On Journalistic Neutrality
The Intercept, or more specifically Glenn Greenwald, published an article about the failure of the American news media. Or rather, an enormous success of journalists at doing our jobs so well that we have failed at them. He cited the disgusting and impressive rise of Donald Trump, once thought of as a joke candidate, now frontrunner of the Republican primaries. You’d think that a neofascist, greedy, entitled piece of shit like him would be considered a fringe candidate in a sensical world. But alas, orange Mussolini has managed to obtain at least 35% of the popular vote in a majority of states. Perhaps, part of it is the fault of the American people, so desperate and angry that we, like Germany and Italy so many years ago, turn to a hateful candidate in the face of a perceived weakness. But the public opinion has to start somewhere. And it did, in the media. Likewise, a counter opinion should have risen to massive support in the media, and yet I look at the homepage of the Washington Post, and I see nothing inflammatory or accusatory about Trump. All because journalists are doing their jobs too well, to the point where we have failed.
We journalists are kept to a few specific rules. Similar to Asimov’s Three Laws of Robotics, we have three values that we must keep to. Truthfulness, accuracy, and integrity. Truthfulness means that we must tell the public what is going on in the world, as a way of understanding it better and trying to make it a better place. Accuracy is that we must use facts to support our truths, lest the truth and lies become one. Integrity, however, is by far the most important. Not only does it mean to be respectful to the subject of a story, but also to be willing to call out the faults of society even if it costs our job. Without integrity, there is no reason to be truthful to the reader, or to be accurate in telling them the truth, or to tell them about terrible things that are happening in our world. We become nothing more than a tabloid.
Unfortunately, many newspapers have allowed the important parts of integrity to become perverted, all due to the convenient flaw of them being run as businesses. A business is only good so long as there are customers. For journalists, should we post something too controversial, we lose readers, thus money. This started to manifest itself around the aftermath of 9/11. Every newspaper was printing the same patriotic, pro-government rhetoric despite such legislation such as the Patriotic Act and the War in Iraq being established. Not because we believed in it, but because the readers wanted it. Posting facts about the government overstepping its boundaries? You get declared a conspiracy nutjob, and, should you be unlucky enough to be a journalist, potentially lose your job or your credibility. But when the public becomes unaware of the problems their government is causing, you lose your right to consider yourself a democracy or even a republic. You live in a dictatorship.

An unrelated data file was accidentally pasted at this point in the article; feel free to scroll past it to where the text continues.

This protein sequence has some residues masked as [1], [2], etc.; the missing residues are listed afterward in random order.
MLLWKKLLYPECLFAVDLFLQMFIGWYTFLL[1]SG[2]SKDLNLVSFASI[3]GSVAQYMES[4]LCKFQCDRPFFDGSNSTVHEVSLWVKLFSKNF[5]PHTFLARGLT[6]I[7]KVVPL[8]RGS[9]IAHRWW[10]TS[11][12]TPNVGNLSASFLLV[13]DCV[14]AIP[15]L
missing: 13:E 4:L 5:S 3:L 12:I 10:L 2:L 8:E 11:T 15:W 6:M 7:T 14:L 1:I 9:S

Fast forward to today. A huge part of GOP rhetoric is the denial of climate change, despite over 90% of climate scientists agreeing in its validity. No real surprise, since most news channels still debate its existence, as if the American public decided upon the validity of scientific fact. The primary cause for this is the confusion of journalistic neutrality and objectivity. And yes, there is a difference. Neutrality means that all sides of an argument must be heard, and presented in as neutral a manner as possible. For example, “The man said he did not break the cookie jar.” Objectivity, on the other hand, means something similar, but adds a moral duty. We must be detached, but also state the facts and the truth above all else. To continue the example, “The man lied about not breaking the cookie jar.” Same statement, but different message.
A neutral statement will not cause outcry; it will prompt discussion, but nothing else. But an objective statement prompts action. An objective statement respects the readers’ intelligence and power. If a newspaper were to say that Trump is a racist, not simply “considered by many to be racist,” it would prompt people to act, either in his defence or against him. And I believe that is the world that I would want to live in, and one that many comedians and social critics claim is dying. One where the media informs the public properly, and lets the public act accordingly.
Some may claim that this goes against the whole point of the journalist, but I will leave you with the words of one considered the greatest journalist of the 20th century, the late Hunter S. Thompson.
“Some people will say that words like scum and rotten are wrong for Objective Journalism — which is true, but they miss the point. It was the built-in blind spots of the Objective rules and dogma that allowed Nixon to slither into the White House in the first place. He looked so good on paper that you could almost vote for him sight unseen. He seemed so all-American, so much like Horatio Alger, that he was able to slip through the cracks of Objective Journalism. You had to get Subjective to see Nixon clearly, and the shock of recognition was often painful.”
20th March 2016